The two medical schools participating in this research study were from different cultural contexts (Australia and Indonesia), and have been collaborating since 2010. To increase the opportunities for students from both medical schools to experience cultural exchange and learn global health within a group of international peers, and without the need to travel, an innovative learning activity was developed. This activity involved a reciprocal intercultural, participatory, peer e-learning (RIPPLE) approach with third year medical students from the University of Tasmania (UTAS, Australia) and the University of Nusa Cendana (UNDANA, Indonesia). Our research aimed to explore the experiences of medical students from UTAS and UNDANA who participated in RIPPLE to determine how this pedagogy facilitated their learning about global health.


Setting and participants

The study took place at the medical schools of UTAS Hobart campus in Tasmania, Australia, and at the UNDANA Kupang campus in NTT, Indonesia. Communication between the participants at the two schools occurred online and via video-conference. Study participants were volunteer third year undergraduate medical students from these two institutions. The UNDANA cohort consisted of 100% Indonesian nationals mostly from the NTT Province, while the UTAS cohort comprised of 80% domestic students mostly born in Australia and 20% of full fee paying international students, mostly from Singapore and Malaysia.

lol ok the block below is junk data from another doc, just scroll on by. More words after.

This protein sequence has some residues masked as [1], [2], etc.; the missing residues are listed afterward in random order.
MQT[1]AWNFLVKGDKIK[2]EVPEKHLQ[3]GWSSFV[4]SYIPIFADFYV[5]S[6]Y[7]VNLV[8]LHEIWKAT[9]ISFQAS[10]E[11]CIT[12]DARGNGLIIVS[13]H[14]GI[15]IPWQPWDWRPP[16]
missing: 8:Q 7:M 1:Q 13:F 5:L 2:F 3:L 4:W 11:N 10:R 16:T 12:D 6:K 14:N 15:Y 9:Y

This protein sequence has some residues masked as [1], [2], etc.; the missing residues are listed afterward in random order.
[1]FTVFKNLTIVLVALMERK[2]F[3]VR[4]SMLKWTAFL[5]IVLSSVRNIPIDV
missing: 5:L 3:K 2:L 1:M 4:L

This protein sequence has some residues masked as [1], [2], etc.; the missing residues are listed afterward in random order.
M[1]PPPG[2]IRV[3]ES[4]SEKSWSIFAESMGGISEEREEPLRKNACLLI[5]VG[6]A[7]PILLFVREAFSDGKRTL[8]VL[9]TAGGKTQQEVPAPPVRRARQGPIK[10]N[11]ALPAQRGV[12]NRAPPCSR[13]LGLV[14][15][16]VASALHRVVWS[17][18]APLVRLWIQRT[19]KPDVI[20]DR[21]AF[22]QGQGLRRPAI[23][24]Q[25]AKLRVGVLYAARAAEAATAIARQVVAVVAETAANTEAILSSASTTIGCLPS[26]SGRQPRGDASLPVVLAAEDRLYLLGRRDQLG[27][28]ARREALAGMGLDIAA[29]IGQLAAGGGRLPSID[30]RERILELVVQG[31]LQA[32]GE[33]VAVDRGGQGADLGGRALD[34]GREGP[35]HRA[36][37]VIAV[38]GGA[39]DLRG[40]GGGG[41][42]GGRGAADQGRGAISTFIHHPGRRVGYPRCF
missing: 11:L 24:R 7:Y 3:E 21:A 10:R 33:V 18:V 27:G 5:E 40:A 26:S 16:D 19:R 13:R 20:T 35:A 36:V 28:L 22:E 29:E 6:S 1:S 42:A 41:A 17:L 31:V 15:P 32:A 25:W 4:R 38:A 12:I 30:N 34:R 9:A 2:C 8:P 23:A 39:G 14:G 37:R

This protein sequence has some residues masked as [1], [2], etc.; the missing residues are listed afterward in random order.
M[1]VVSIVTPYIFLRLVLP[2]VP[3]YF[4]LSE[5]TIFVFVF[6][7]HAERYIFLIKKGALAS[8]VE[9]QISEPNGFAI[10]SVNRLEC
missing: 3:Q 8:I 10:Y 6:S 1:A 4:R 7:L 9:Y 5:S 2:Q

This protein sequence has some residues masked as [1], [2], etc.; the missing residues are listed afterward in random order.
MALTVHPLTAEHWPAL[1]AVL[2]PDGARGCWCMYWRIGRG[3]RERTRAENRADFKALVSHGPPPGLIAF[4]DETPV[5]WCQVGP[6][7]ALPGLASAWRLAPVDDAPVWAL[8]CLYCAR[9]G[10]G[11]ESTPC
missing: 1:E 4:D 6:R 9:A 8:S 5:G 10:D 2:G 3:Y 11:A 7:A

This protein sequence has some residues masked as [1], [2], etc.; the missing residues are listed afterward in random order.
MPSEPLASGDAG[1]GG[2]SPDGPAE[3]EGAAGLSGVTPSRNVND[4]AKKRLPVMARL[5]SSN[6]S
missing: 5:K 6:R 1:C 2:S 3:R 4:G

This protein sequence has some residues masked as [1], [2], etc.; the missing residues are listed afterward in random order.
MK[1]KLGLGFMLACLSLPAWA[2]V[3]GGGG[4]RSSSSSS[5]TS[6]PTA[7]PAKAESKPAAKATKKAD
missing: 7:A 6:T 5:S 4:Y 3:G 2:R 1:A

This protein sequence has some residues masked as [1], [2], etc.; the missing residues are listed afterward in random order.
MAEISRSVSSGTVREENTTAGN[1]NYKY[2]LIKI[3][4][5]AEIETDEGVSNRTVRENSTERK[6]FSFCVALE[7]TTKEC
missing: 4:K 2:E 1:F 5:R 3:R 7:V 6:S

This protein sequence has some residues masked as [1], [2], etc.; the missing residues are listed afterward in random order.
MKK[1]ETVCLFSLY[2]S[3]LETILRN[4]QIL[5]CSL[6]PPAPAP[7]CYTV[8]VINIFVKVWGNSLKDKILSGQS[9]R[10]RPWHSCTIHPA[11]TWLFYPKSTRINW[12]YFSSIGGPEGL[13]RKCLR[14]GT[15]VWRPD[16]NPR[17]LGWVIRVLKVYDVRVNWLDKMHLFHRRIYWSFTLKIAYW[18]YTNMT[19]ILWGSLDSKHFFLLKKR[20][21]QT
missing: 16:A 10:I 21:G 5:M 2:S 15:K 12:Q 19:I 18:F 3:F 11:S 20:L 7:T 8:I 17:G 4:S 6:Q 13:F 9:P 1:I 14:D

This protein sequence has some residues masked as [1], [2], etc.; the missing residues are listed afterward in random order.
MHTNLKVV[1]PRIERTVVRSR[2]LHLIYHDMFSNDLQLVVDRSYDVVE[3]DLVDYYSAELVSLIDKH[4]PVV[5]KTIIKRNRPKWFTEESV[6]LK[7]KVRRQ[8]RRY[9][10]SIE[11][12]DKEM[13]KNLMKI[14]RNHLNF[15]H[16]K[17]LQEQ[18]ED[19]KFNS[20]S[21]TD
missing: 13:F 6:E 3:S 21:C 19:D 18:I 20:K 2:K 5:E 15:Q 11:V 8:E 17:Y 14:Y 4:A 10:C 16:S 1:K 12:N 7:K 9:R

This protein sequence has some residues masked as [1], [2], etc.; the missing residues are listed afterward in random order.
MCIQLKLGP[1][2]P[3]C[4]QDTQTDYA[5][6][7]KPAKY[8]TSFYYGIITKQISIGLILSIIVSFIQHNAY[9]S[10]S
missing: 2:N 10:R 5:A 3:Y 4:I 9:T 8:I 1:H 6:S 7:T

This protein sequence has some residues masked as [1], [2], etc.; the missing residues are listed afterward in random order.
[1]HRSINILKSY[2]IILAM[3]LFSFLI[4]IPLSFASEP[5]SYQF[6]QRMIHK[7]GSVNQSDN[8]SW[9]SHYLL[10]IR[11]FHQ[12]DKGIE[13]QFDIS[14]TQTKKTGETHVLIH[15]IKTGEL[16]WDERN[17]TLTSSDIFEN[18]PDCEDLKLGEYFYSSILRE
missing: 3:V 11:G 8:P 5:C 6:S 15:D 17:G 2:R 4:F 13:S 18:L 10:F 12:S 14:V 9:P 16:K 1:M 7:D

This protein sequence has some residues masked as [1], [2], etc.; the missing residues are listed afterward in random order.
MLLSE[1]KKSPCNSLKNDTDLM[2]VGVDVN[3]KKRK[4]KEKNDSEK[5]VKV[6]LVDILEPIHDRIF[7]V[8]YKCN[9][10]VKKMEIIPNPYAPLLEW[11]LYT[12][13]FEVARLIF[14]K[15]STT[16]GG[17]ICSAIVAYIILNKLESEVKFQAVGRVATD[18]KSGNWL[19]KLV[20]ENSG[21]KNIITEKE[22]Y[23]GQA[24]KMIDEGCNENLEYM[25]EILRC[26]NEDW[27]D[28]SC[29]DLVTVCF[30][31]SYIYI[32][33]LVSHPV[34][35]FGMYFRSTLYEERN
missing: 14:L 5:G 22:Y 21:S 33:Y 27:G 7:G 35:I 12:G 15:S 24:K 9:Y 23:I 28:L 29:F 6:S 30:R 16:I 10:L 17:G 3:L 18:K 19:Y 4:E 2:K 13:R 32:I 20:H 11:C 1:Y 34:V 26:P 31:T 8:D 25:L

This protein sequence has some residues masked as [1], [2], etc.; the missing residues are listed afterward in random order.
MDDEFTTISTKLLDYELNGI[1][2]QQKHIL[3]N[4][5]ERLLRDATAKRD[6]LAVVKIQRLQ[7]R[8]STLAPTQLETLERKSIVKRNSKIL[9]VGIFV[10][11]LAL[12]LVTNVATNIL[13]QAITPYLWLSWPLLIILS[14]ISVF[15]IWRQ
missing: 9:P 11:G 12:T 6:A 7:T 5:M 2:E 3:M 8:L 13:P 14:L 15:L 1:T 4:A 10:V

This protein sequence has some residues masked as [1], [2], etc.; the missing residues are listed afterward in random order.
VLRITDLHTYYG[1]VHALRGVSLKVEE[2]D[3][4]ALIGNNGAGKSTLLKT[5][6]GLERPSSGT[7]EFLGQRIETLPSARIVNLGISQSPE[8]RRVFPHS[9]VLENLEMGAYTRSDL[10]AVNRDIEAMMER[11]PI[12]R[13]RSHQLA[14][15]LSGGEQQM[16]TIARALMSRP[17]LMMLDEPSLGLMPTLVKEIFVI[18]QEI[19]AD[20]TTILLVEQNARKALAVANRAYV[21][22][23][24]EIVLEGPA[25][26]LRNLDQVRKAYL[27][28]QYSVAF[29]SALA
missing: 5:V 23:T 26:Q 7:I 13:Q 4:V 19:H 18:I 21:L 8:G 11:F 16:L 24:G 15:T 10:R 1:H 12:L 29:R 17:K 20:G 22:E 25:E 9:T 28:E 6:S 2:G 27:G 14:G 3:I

The UTAS medical course is a five year undergraduate program with an emphasis on case based learning (CBL) and the UNDANA course is a 11 semester five-and-a-half year undergraduate program that is aligned to a more didactic national curriculum. At the time of participating in RIPPLE UTAS students were engaged in a two-week module on global health, which occurred alongside various clinical rotations and teaching on the neurological system. In contrast, at UNDANA, RIPPLE was delivered during their semester five when the teaching focus was on the urogenital, reproductive and gastrointestinal systems, and ethics and law, with no teaching on global health.